Report: LeBron James Raked in $30 Million in Beats Acquisition

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Report: LeBron James Raked in $30 Million in Beats Acquisition
Charles Krupa/Associated Press

Welcome to 2014, where you can make $30 million by doing nothing more than wearing a pair of headphones, for no other reason than you just so happen to be...a basketball alien the likes of which we may never see again.

We’re talking about LeBron James, of course, with the above-mentioned chunk of change getting mere passing mention by ESPN.com’s Marc Stein and Brian Windhorst in a story ostensibly about the Miami Heat’s desire to target soon-to-be free agent Carmelo Anthony:

James' off-court business is booming, thanks to a string of investments paying off massively and the prospect of new opportunities in endorsements and entertainment projects promising to expand his wealth significantly in coming years.

In a recent example, while James was leading the Heat to a victory over the Indiana Pacers in the Eastern Conference finals, sources say the 29-year-old was finalizing what is believed to be the biggest equity cash payout for a professional athlete in history as part of Apple's recent $3 billion purchase of Beats Electronics. Sources briefed on the situation say James realized a profit of more than $30 million in cash and stock in the Beats sale after he had struck a deal to get a small stake in the company at its inception in 2008 in exchange for promoting its high-end headphones.

Here's SB Nation's Rodger Sherman on just how lucrative this endorsement payout really is:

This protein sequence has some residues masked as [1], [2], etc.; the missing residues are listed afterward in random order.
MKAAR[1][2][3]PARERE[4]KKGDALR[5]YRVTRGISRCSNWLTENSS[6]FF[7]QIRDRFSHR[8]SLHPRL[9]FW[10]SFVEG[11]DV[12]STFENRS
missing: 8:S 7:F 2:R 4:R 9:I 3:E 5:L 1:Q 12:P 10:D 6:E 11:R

It's believed to be the largest such payout for an athlete in history. Darren Rovell tweeted that David Wright's stake in Vitamin Water, reported to be about $20 million, was actually much less, so this payday might not even really have any competition.

To recap: James received a small stake in Beats Electronics back in 2008 for doing nothing more than agreeing to wear said product on his head.

To recap: James has made $30 million for occasionally wearing a contiguous piece of plastic that transmits music. Doesn't have to wear them in the shower or anything.

And, according to the latest reports, $30 million might even be a conservative estimate of James' cash-in:

To recap: Where did I go wrong in life?

John Raoux/Associated Press

James’ Beats deal is cited as an example of how the four-time MVP may be gearing up to sacrifice basketball bullion in the event Anthony can be lured to South Beach.

How much of a pay cut LeBron is willing to take is an open question, of course. But for someone whose only recourse for constant criticism may be to surpass the championship prowess of his positional peers, it certainly seems like a risk well worth taking.

Back in 2013, James confided in Windhorst that, due to the structure of the NBA’s new collective bargaining agreement, he’ll likely never be paid what he’s truly worth.

And that’s just fine by King James:

I have not had a full max deal yet in my career -- that's a story untold. I don't get (the credit) for it. That doesn't matter to me; playing the game is what matters to me. Financially, I'll sacrifice for the team. It shows for some of the top guys, it isn't all about money. That's the genuine side of this, it's about winning. I understand that.

You know what? He’s right. We should be applauding LeBron—and Dwyane Wade and Chris Bosh, while we’re at it—for proving that "getting yours" doesn’t necessarily net you the biggest payday.

That kind of bling is reserved for guys who win championships and then invest in hot start-ups with nothing more than a promise to wear whatever they make. Headphones, snorkel gear, a copper wire that’s guaranteed to center your chi or your money back—whatever.

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